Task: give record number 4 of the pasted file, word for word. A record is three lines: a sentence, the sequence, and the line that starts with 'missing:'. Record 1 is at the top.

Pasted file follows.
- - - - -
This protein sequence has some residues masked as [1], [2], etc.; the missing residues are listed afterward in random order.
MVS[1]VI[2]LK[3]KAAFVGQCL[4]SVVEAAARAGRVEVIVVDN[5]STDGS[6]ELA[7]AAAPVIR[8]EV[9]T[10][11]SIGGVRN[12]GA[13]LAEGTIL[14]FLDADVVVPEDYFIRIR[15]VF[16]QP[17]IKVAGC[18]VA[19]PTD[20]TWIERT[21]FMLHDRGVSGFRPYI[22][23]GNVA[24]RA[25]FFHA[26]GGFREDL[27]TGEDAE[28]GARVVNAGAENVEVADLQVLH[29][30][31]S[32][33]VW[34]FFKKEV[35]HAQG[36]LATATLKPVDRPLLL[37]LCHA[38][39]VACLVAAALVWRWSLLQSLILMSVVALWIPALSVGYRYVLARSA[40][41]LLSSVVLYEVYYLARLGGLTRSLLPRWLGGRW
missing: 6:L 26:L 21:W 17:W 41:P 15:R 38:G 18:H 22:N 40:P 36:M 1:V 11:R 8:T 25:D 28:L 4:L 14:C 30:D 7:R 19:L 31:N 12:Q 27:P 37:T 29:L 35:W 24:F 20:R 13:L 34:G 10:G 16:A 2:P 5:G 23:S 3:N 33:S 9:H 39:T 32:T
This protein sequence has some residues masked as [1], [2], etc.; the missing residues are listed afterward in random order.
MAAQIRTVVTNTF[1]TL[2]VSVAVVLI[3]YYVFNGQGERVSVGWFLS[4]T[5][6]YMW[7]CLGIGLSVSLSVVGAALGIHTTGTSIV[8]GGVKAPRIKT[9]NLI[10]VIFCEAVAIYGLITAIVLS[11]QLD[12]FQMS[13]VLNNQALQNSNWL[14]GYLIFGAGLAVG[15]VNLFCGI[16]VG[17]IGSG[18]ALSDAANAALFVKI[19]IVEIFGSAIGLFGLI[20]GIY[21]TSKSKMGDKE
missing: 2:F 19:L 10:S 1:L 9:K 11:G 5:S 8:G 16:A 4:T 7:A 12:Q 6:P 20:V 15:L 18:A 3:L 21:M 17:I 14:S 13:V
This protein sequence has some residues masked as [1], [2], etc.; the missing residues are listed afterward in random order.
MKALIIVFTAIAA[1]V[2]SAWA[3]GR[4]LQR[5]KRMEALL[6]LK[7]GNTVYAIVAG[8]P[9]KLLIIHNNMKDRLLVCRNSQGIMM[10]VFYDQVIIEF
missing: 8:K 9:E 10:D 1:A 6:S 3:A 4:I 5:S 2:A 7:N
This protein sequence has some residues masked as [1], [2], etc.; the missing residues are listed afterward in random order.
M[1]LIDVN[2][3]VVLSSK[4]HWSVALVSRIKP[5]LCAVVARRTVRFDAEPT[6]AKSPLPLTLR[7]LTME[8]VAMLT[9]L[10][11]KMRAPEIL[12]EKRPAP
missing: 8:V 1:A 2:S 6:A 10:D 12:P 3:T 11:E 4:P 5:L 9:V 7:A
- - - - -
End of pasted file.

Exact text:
This protein sequence has some residues masked as [1], [2], etc.; the missing residues are listed afterward in random order.
M[1]LIDVN[2][3]VVLSSK[4]HWSVALVSRIKP[5]LCAVVARRTVRFDAEPT[6]AKSPLPLTLR[7]LTME[8]VAMLT[9]L[10][11]KMRAPEIL[12]EKRPAP
missing: 8:V 1:A 2:S 6:A 10:D 12:P 3:T 11:E 4:P 5:L 9:V 7:A